You worked with a Republican president, who looks better all the time, given this character.  But why does -- this guy seems to play this wonderful game.  He teases the public with the idea, when the issue is hot, after a mass killing, and then he goes, yes, we will -- but we will do that. 

He concedes the principle, because he knows, in two weeks, the moderates and the liberals will be thinking about something else.  The gun owners will still be thinking about this, the Second Amendment types.  He can play that game.  He does it every time. 


MATTHEWS:  Why does he get away with it? 

FRUM:  Well, he gets away with it because we get distracted, and then because he does something else terrible three days later, and so you forget about the last terrible thing you did -- he did. 

But the politics of this for him are pretty apparent.  What happened in 2018 was, the Republicans did a tremendous mobilization.  Republicans got more votes in 2018 in the House, as you know well, than they did even in 2010. 

Democrats outmobilized them.  But the key to survival for President Trump is -- and for the Republicans in the Senate is to keep Republican mobilization up.  And if -- because they know they`re facing a Democratic tidal wave.  If they do anything to discourage any part of that coalition - - and the gun owner is an important part -- they face not just the prospect of a close race, but the risk of a blowout.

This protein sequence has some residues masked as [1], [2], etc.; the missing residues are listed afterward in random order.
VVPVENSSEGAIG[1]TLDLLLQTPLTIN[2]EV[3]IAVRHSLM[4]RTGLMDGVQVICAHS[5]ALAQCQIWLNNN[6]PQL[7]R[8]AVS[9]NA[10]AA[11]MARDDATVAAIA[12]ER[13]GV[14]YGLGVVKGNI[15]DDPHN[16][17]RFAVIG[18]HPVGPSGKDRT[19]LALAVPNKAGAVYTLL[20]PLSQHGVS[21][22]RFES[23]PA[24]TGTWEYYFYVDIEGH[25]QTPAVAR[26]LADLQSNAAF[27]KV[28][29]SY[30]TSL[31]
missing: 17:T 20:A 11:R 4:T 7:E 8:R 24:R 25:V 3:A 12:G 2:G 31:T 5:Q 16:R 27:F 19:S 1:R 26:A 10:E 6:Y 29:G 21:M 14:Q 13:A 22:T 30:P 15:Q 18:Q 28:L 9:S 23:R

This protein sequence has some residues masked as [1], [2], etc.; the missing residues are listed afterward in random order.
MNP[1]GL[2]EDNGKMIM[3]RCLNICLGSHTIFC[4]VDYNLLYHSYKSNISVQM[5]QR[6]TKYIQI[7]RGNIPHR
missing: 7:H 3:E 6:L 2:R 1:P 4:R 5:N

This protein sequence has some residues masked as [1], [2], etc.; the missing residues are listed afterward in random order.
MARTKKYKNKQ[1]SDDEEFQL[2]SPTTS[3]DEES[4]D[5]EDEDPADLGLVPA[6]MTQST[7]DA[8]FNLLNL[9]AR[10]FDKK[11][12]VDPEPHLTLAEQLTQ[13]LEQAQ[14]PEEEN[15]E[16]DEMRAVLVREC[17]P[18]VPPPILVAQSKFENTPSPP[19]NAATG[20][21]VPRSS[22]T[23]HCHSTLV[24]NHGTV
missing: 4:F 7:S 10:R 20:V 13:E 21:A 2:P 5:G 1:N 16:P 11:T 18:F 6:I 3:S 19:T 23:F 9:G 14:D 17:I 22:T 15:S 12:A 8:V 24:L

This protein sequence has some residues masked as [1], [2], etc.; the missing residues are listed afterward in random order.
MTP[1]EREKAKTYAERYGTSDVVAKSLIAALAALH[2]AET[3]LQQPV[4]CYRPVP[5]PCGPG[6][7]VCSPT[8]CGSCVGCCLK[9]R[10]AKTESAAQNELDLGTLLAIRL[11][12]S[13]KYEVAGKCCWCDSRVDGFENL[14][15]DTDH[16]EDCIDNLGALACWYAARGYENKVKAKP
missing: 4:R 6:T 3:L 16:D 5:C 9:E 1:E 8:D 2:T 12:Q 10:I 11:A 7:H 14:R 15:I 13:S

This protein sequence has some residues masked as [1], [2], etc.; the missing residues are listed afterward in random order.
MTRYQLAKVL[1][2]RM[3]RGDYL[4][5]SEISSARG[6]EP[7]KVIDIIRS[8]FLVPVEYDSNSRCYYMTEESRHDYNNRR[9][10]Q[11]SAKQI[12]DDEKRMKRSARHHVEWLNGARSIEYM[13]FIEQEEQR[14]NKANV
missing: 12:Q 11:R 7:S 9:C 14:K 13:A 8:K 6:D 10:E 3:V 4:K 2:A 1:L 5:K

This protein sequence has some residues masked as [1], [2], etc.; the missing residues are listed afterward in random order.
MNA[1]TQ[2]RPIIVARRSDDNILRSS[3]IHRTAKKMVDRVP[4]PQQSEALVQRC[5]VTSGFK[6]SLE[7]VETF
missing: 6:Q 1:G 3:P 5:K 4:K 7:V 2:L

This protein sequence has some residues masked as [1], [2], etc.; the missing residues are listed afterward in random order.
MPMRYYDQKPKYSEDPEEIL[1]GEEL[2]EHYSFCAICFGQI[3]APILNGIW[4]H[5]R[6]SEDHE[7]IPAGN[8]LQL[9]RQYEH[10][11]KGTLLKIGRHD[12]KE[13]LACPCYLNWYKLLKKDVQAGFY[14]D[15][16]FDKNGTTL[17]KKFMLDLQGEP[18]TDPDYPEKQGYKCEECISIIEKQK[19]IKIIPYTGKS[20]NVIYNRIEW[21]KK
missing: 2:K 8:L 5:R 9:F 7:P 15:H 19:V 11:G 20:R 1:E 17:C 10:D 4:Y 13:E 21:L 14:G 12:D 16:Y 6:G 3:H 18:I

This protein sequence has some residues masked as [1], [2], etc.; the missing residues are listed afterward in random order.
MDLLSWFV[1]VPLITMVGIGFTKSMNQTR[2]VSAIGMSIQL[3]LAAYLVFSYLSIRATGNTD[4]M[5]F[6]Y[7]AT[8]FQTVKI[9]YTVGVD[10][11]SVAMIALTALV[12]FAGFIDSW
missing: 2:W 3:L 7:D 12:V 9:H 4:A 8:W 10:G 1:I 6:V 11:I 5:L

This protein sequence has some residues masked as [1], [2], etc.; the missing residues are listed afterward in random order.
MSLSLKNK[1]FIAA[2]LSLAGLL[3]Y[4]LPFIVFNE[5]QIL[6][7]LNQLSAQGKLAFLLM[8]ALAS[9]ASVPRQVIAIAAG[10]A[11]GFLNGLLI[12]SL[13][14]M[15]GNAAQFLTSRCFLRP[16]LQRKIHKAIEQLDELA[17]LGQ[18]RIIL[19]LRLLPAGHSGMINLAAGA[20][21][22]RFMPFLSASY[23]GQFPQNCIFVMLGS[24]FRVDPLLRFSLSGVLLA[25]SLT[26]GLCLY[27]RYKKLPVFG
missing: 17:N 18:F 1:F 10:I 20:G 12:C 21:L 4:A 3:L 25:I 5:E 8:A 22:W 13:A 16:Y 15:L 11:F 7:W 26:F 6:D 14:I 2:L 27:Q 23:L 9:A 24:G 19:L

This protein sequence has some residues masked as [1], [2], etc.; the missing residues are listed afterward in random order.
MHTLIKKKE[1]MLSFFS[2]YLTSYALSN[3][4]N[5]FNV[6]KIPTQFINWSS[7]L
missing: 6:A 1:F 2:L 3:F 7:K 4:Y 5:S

MATTHEWS:  That`s what I was saying to Governor Weld.  They want to get the farthest out right-wing gun nut, because they need that vote. 

DONNA EDWARDS (D), FORMER U.S. CONGRESSWOMAN:  Well, I think that`s true, except that, on things like background checks, limiting high-capacity magazines, you know, some of the other restrictions, these are actually universally supported among Democrats and Republicans. 

And so, for political sense, it really doesn`t make sense.  When you have something that has 90 percent support, like background checks do, it`s a no-brainer to do that. 

MATTHEWS:  Yes, but you`re rational. 

What about the slippery slope argument, the people that, if you do anything, the NRA says, this is a slippery slope, we`re going all the way, they`re going to confiscate our guns?

EDWARDS:  Well, it turns out, the NRA says that, but people don`t actually believe it. 

They -- these sort of commonsense things -- and I`m not -- and even an assault rifle -- weapons ban, totally... 

MATTHEWS:  I got a brother that believes it, I got to tell you.  I`m sorry. 


EDWARDS:  Totally supported by the people.

MATTHEWS:  I know people.  I know people, Donna.  I know people. 


MATTHEWS:  Anyway, on that point, President Trump made it clear today in Pennsylvania, by the way, that Republicans are not interested in an assault weapons ban, like that -- what was enacted during the Clinton administration during in  the early `90s. 

Let`s watch. 


TRUMP:  Well, I can tell you that there is no political appetite for that at this moment, if you look at -- you can speak.  You can do your own polling.  And there`s no political appetite from it, from the standpoint of legislation. 


MATTHEWS:  But -- he says no political appetite.